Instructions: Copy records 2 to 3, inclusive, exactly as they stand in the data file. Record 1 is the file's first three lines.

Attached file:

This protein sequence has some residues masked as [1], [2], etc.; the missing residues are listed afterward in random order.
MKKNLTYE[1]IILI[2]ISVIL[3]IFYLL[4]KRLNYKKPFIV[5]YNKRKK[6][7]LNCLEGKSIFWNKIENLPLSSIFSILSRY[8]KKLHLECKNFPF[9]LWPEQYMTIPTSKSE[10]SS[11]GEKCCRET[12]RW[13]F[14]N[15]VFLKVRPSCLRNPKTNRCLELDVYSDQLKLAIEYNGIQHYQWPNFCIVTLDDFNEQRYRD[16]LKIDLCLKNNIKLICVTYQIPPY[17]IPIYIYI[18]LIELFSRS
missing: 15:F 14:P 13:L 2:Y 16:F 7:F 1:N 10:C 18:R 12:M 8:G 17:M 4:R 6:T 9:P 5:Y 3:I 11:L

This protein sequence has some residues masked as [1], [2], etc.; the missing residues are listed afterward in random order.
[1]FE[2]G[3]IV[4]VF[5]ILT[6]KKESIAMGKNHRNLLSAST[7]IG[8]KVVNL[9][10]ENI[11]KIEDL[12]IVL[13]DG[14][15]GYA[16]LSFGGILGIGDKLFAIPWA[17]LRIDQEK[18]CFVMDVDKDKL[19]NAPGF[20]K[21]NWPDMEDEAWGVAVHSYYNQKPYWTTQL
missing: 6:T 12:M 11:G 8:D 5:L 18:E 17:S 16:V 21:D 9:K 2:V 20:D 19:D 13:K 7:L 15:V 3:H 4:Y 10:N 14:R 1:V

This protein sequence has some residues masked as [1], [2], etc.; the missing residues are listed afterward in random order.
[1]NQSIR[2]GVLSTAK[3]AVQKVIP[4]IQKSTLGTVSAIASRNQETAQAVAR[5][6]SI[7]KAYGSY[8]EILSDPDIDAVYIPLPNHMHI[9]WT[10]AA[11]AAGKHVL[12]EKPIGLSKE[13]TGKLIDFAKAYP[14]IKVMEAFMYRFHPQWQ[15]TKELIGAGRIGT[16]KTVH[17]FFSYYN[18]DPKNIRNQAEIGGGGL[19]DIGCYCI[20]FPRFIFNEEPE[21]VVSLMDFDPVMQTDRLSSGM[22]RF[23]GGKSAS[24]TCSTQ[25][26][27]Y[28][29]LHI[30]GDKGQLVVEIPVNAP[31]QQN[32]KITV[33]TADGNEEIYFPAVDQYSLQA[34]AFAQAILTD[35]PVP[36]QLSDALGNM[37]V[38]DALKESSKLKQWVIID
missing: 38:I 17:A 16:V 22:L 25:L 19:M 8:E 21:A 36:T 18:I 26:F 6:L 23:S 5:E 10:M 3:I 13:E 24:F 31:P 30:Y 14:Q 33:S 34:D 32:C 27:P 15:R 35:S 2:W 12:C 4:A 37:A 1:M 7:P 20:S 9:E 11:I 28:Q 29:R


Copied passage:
This protein sequence has some residues masked as [1], [2], etc.; the missing residues are listed afterward in random order.
[1]FE[2]G[3]IV[4]VF[5]ILT[6]KKESIAMGKNHRNLLSAST[7]IG[8]KVVNL[9][10]ENI[11]KIEDL[12]IVL[13]DG[14][15]GYA[16]LSFGGILGIGDKLFAIPWA[17]LRIDQEK[18]CFVMDVDKDKL[19]NAPGF[20]K[21]NWPDMEDEAWGVAVHSYYNQKPYWTTQL
missing: 6:T 12:M 11:G 8:D 5:L 18:E 17:S 16:V 21:D 9:K 2:V 20:D 19:D 13:K 7:L 15:V 3:H 4:Y 10:N 14:R 1:V

This protein sequence has some residues masked as [1], [2], etc.; the missing residues are listed afterward in random order.
[1]NQSIR[2]GVLSTAK[3]AVQKVIP[4]IQKSTLGTVSAIASRNQETAQAVAR[5][6]SI[7]KAYGSY[8]EILSDPDIDAVYIPLPNHMHI[9]WT[10]AA[11]AAGKHVL[12]EKPIGLSKE[13]TGKLIDFAKAYP[14]IKVMEAFMYRFHPQWQ[15]TKELIGAGRIGT[16]KTVH[17]FFSYYN[18]DPKNIRNQAEIGGGGL[19]DIGCYCI[20]FPRFIFNEEPE[21]VVSLMDFDPVMQTDRLSSGM[22]RF[23]GGKSAS[24]TCSTQ[25][26][27]Y[28][29]LHI[30]GDKGQLVVEIPVNAP[31]QQN[32]KITV[33]TADGNEEIYFPAVDQYSLQA[34]AFAQAILTD[35]PVP[36]QLSDALGNM[37]V[38]DALKESSKLKQWVIID
missing: 38:I 17:A 16:V 22:L 25:L 19:M 8:E 21:A 36:T 18:I 26:F 6:L 23:S 5:E 10:M 3:I 13:E 24:F 31:P 30:Y 14:Q 33:S 34:D 32:C 27:P 15:R 35:S 2:W 12:C 4:A 37:A 1:M 7:P 20:S 9:E 11:I 28:Q 29:R